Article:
Building barriers or tearing them down?

I’m having a hard time finding time to write about a few topics that require some significant groundwork to get to, so here’s one thing that often bothers me; completely unnecessary barriers people often unconsciously put up.

Do ecologically responsible people have a secret dress code?

I like to think of myself as a person both enlightened about and concerned about environmental and ecological matters; “green” to a certain degree, if you will. That means I’ve frequented events and places where such topics are discussed, and I’ve noticed that I clearly stand out from the crowd on most occasions. Whereas I’m often dressed along the lines of business casual, it seems that “green” folks, particularly the hard-core variety, have some kind of a secret dress-code that requires colourful outfits, shabby hairstyle, preferably a beard, and clothes – or at least bags – made from hemp etc. So can you not be really green unless you dress the part?

This presents a dilemma; I firmly believe one of the reasons many “green” ideas sometimes lack credibility in the mainstream business and media is that their spokesmen and -women look “too different” from the dominant style in the fora that they present in. It’s a well known and researched fact that unfamiliar/different looks have a clear (often negative) impact on how the person is perceived. Sometimes I feel that my attire (and mind you, I don’t don things like Armani suits anywhere – but I do lack the hemp clothes and the beard, too) has a similar impact on the “other” side; people feel sceptical because I don’t look the part. So it goes both ways, and it’s as if my looks don’t match my values.

All of this is obviously wrong, damaging to both sides and can seriously limit the possibilities of real progress being made. Which brings me to another point, namely..

Limiting cross-domain co-operation through segregated terminology (or: we don’t learn from each other because we don’t understand one another)

Ever talk to, say, an investment banker? Or a climatologist? Or a network designer? Or an economist? Or any specialist, really – they all employ a very unique vocabulary, acquired from studies and from experience. Regardless of their speciality, there is an abundance of special words and abbreviations that are most often only understood by the that particular group of people. People who don’t understand the terminology are automatically assumed of being incapable of understanding the concepts either, and are pretty much immediately disqualified as potential sources of advice. Because what do they know, they don’t even know what a CDS, or CDN, or CDA, or whatever it may be, stands for!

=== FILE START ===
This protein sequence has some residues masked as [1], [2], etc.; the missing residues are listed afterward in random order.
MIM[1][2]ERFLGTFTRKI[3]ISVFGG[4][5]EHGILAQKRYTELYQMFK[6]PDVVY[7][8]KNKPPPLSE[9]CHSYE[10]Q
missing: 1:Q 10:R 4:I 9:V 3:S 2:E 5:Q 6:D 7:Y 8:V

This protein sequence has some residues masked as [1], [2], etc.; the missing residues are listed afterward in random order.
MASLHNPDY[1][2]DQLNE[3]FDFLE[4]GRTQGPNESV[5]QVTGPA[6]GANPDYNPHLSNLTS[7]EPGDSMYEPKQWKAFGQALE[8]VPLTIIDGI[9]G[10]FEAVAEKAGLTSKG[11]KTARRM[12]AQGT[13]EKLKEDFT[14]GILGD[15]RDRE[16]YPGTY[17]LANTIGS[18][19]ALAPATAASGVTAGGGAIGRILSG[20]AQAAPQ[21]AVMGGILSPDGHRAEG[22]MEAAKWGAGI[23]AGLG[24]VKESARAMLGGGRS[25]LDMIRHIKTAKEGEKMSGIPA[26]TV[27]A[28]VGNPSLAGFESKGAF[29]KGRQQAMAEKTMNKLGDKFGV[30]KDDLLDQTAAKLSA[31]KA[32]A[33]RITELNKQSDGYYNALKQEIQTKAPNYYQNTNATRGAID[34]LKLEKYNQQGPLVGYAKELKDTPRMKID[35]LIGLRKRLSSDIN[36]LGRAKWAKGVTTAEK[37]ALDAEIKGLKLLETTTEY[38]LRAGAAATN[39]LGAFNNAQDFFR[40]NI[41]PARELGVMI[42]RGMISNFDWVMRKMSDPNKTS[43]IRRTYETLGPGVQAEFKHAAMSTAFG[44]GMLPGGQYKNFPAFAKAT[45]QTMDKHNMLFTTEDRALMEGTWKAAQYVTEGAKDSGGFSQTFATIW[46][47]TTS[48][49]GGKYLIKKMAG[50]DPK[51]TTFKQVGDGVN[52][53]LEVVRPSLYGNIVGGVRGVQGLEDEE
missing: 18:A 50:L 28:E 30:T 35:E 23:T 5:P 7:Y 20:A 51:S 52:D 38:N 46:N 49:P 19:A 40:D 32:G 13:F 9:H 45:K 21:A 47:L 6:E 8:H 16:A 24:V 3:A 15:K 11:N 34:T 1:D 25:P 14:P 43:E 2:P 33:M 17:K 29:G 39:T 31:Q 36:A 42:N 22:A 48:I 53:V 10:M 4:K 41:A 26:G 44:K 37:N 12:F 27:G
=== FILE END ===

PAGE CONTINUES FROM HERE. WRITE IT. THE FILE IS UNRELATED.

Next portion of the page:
Unfortunately for everyone, the vast majority of the concepts could be discussed in plain language, or at most simplified only a little, into a form that most people of normal intelligence would be able to understand. At least the gist of whatever it is. But few people from any profession take the time to explain their field in simple terms; some are simply unable to speak normally any more, and maybe other “experts” take some bizarre pride in being able to talk in a complex manner with their peers, extract some odd sense of superiority in being able to speak what in essence is a foreign language even though the language may be the same, or some other reason. And it need not be because of arrogance, maybe people just don’t really understand that everyone does not understand their terminology. I know I often think – whether I’m talking about a fact, situation, term or whatever – that “well if even I know this, how could not everyone?”

But malicious or not, these communication and co-operation barriers are also very damaging. It inhibits or even prevents the cross-pollination of ideas, concepts, solutions and methods between different groups of people, different lines of research and different types of businesses. I love cross-domain stuff, and some domains have an annoyingly steep learning curve before you really can even begin to scratch the surface. Maybe people working in every domain should strive to make theirs more approachable to the rest of the people and more understandable to everyone. People in all domains could learn so much, and maybe success stories like IDEO could become much more common.

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